The episode also looked briefly at crocodilian evolutionary history. They noted the genesis of the crocodilian body plan in small, terrestrial forms (like sphenosuchians), made passing mention of giant, aquatic crocs (Sarcosuchus was illustrated), and discussed the rise of modern crocodilians (eusuchians). It was stated several times in the programme that crocodiles have survived unchanged ‘since the age of the dinosaurs’. Of course, this is the first thing that anyone ever says as soon as crocodilians are mentioned. I find it a bit irritating, as it implies that modern crocodilians are archaic, and perpetuates the stereotype that they’re anachronistic vestiges. On the one hand, it’s true that crocodilians generally similar to the modern ones have been around since the Jurassic. On the other hand, modern crocodilians in the strict sense are mostly a post-Mesozoic event, and in fact some modern taxa – Crocodylus in particular – are not particularly old. Inside Nature’s Giants at least emphasised the fact that, whether ancient or not, crocodilians are not ‘primitive’, and if they’ve been conservative in their history, that’s because they’ve stuck with a winning formula.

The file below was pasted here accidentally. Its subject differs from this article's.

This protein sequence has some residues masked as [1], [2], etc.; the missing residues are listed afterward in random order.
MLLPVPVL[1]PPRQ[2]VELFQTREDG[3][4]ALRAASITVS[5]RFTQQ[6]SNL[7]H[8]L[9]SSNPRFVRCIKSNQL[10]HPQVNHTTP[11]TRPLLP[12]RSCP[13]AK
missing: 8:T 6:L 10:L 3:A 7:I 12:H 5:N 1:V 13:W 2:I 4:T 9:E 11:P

The heat-collecting and protective roles of the dorsal scutes were discussed. That’s great, but what I’d really like to see being discussed by anatomists is the proposed ‘self-carrying system’ (this is where the musculature attached to the ventral surfaces of the scutes supposedly plays a role in supporting the axial skeleton and hence in carrying the animal’s weight during high-walking). Palaeontologists tend to know a lot about this system because it was conceived of, and promoted by, palaeontologists, but neontologists tend not to talk about it. Having said that, I should add at this point that it’s rather misleading to imply that there’s a dichotomy between palaeontologists and neontologists, given that many anatomists – Erickson is a particularly good example – bridge the divide. Anyway, it was a shame that they didn’t cover this sort of stuff, as I’d really like to know what they thought of it. In fact, palaeontologists have made quite a few claims about crocodilian anatomy that you never hear reported or discussed in the neontological literature: is this because neontologists don’t know about these claims, or because they think they’re problematical? One example: Frey (1988) proposed that some of the cervical ribs in the crocodilian neck prop up against each other and help keep the neck supported via a sort of ventral compressive bracing [crocodile neck shown here, photo courtesy Mathew Wedel]. If you work on crocodilians, please let us know what you think (I say ‘us’ because I’m not the only one interested in this).